Fuel costs eating into city wallet

By Thomas Wilson
star staff
twilson@starhq.com

  As crude oil prices break records nearly each day, the Elizabethton city government faces higher gasoline prices to keep police cars, brush trucks, and fire engines rolling when needed.
  The city solicits bids each month to buy between 6,000 and 8,500 gallons of gasoline and diesel fuel to power the city's fleet of vehicles and fuel-operated machinery. Kelso Oil Company of Knoxville submitted the lowest bid for the October supply at $1.49 per gallon of gasoline and sulfur diesel fuel.
  The bid reflects an increase of 22 cents per gallon of gasoline and 26 cents per gallon of diesel fuel. The increase means the city will absorb a fuel cost increase of $3,000 over September's fuel cost.
   The city paid over $19,000 for gasoline and diesel fuel in September. The low bid price proposed by the city's Purchasing Department is more than $22,400 for October. The bids come before City Council for approval on Thursday night.
  International oil prices have been on the rise throughout 2004. The city purchased 15,500 gallons of gas and diesel fuel in November 2003 for a cost of $14,429 - a jump of $8,000 in less than one year. Funding for the fuel costs are projected to come from the fuel purchases budget. The purchases will then be charged out to various city departments, schools, and non-profit agencies as used.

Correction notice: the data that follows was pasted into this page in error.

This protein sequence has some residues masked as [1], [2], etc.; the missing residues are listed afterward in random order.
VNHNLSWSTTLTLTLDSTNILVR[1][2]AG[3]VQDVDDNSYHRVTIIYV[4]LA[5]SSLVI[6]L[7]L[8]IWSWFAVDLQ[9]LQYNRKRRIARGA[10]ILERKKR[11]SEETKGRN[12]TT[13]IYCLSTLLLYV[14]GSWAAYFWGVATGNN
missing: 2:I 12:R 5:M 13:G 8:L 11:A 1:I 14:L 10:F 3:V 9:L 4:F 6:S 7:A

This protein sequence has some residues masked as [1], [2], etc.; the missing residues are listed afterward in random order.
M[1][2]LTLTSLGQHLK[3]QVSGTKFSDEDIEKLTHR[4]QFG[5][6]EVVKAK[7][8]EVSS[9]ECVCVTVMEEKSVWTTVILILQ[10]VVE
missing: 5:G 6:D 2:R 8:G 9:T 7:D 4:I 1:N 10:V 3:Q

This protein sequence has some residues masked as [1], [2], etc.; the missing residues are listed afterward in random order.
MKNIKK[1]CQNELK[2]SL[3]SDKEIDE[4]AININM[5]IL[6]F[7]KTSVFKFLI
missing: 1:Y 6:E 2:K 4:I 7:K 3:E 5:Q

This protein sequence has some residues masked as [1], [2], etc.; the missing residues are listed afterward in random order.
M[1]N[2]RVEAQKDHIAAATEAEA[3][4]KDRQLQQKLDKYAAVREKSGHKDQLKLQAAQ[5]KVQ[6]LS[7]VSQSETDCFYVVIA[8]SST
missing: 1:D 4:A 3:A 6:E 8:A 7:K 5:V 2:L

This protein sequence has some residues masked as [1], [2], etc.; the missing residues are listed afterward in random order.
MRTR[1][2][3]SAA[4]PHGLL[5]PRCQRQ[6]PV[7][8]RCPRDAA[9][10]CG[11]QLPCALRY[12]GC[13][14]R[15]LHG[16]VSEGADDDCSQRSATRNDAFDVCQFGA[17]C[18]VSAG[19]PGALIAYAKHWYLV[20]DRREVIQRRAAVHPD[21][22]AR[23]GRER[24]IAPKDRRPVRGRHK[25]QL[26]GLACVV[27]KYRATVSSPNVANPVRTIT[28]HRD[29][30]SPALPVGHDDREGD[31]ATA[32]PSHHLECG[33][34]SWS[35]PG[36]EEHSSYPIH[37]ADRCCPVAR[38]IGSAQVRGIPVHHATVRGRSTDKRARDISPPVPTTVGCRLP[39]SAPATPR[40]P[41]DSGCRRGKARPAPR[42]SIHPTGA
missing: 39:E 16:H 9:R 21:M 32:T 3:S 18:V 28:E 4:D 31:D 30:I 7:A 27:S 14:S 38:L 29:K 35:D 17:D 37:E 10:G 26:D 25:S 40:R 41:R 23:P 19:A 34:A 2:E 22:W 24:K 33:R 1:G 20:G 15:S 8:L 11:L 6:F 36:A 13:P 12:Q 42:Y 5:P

Oil industry experts point to a number of factors contributing to the petroleum price spike, including the hurricanes in the Americas, the legal and supply woes of Russia's Yukos oil company, and the continuing violence in Iraq. Ongoing violence in Iraq has undermined attempts to return the country's oil production to pre-war levels even though Iraq has been able to increase its exports to 2.5 million barrels per day.
  The Conference of OPEC members voted to raise the organization's production ceiling (excluding Iraq) by 1 million barrels per day to 27 million barrels per day beginning Nov. 1 in order to bring prices down to a more sustainable level.
  Brent crude on London's International Petroleum Exchange, the benchmark for European imports of Middle Eastern, Russian and African crude, closed at $50.66 a barrel on Monday, up 95 cents on the day, after peaking at a record $50.70. Near-month Brent is now $20 higher than at the start of the year.
  U.S. light crude hit a new high of $53.80 a barrel on Monday and settled at $53.64, up 33 cents, on the New York Mercantile Exchange.
  In late September the price of North Sea dated Brent hit $47.09 per barrel, while West Texas Intermediate crude closed at $49.90 per barrel, both all-time highs in the United Kingdom and United States, respectively. This most recent price increase was attributed to unrest in Nigeria's Niger Delta region, bringing threats of a disruption to the country's oil production.